[1] William J. Brennan, Jr., State Constitutions and the Protection of Individual Rights, 90 HARV. L. REV. 489, 491 (1977). Return to text.

[2] See, e.g., Oregon v. Hass, 420 U.S. 714, 719 (1975); Lego v. Twomey, 404 U.S. 477, 489 (1972); Cooper v. California, 386 U.S. 58, 62 (1967) (stating that the states have the power to impose higher standards than those required by the federal Constitution). Return to text.

[3] According to this doctrine the state constitutional claim is decided first. If rights are protected under state law, the court does not have to examine the federal question or rely on the federal Constitution. If certain rights are not protected under state law, then the court looks to the federal Constitution. See Shirley S. Abrahamson, Criminal Law and State Constitutions: The Emergence of State Constitutional Law, 63 TEX. L. REV. 1141, 1170 (1985). Return to text.

[4] Compare Arizona v. Evans, 514 U.S. 1, 30 (1995) (Ginsburg, J., dissenting) (encouraging states to explore different means to protect individual rights), and Delaware v. Van Arsdall, 475 U.S. 673, 705-07 (1986) (Stevens, J., dissenting) (stressing the importance of the independence of state constitutions in securing individual rights), with Florida v. Casal, 462 U.S. 637, 639 (1983) (Burger, C.J., concurring) ("[W]hen state courts interpret state law to require more than the federal Constitution requires, the citizens of the state must be aware that they have the power to amend state law to ensure rational law enforcement."), and Earl M. Maltz, False Prophet—Justice Brennan and the Theory of State Constitutional Law, 15 HASTINGS CONST. L.Q. 429, 429 (1988) (arguing that a focus on federalism is not appropriate in state constitutional law).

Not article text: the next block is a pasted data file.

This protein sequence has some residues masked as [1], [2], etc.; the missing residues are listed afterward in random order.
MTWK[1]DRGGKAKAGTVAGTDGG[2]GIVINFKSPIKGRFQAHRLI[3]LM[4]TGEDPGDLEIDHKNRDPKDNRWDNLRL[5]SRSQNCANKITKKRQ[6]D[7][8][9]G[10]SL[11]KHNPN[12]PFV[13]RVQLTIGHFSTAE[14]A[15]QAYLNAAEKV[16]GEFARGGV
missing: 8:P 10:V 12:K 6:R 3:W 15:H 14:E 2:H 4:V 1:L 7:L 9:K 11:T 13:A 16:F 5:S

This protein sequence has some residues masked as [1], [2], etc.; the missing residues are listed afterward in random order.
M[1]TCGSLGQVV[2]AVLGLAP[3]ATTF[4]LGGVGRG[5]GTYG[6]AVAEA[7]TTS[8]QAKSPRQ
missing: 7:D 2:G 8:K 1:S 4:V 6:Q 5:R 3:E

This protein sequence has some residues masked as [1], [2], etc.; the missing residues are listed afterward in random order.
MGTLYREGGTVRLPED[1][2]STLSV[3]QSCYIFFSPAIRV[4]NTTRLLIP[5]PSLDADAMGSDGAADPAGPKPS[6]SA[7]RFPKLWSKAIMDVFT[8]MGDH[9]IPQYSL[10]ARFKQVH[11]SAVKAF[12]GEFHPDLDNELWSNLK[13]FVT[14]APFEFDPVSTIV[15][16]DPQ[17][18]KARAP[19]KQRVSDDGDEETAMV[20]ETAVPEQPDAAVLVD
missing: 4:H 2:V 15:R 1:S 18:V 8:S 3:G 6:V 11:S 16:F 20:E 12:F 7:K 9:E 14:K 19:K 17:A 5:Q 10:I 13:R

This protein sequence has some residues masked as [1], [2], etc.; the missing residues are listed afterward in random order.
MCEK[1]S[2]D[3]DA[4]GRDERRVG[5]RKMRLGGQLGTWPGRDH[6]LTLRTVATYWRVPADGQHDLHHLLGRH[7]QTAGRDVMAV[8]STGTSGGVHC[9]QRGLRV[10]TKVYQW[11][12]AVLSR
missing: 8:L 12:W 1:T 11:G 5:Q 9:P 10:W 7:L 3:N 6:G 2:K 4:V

Notably, Chief Justice Burger generally advocated federalism and the independence of state constitutions; however, he did not support these notions when states were expanding on rights that the U.S. Supreme Court had viewed more restrictively, as was the case in Casal. See, e.g., Crist v. Bretz, 437 U.S. 28, 39 (1978) (Burger, C.J., dissenting) (criticizing the Court's constitutionalization of criminal procedure and stressing that "[C]onstitutional guarantees are trivialized by the insistence on mechanical uniformity between state and federal practice. There is of course, no reason why the state and federal rules must be the same."). Return to text.

[5] See CHARLES H. WHITEBREAD & CHRISTOPHER SLOBOGIN, CRIMINAL PROCEDURE: AN ANALYSIS OF CASES AND CONCEPTS 2-9 (3d ed. 1993). Return to text.

[6] See discussion infra Parts II.D., III.B.3. Return to text.

[7] Federalism is defined as a "[t]erm which includes interrelationships among the states and relationship between the states and the federal government." BLACK'S LAW DICTIONARY 612 (6th ed. 1990). "In the Warren era, federalism was unsuccessfully invoked to support the view of the anti-incorporationists; i.e., that the rights granted in federal courts need not apply with the same breadth or scope in state courts." William J. Brennan, Jr., The Bill of Rights and the States: The Revival of State Constitutions as Guardians of Individual Rights, 61 N.Y.U. L. REV. 535, 549 (1986). The retreat of the Supreme Court from the philosophies of the Warren Court has caused federalism to be used as support for state expansion of constitutional guarantees. See id. at 548. Return to text.

[8] 596 So. 2d 957 (Fla. 1992). Return to text.

[9] See Charles G. Douglas, III, Federalism and State Constitutions, 13 VT. L. REV. 127, 127 (1988). Return to text.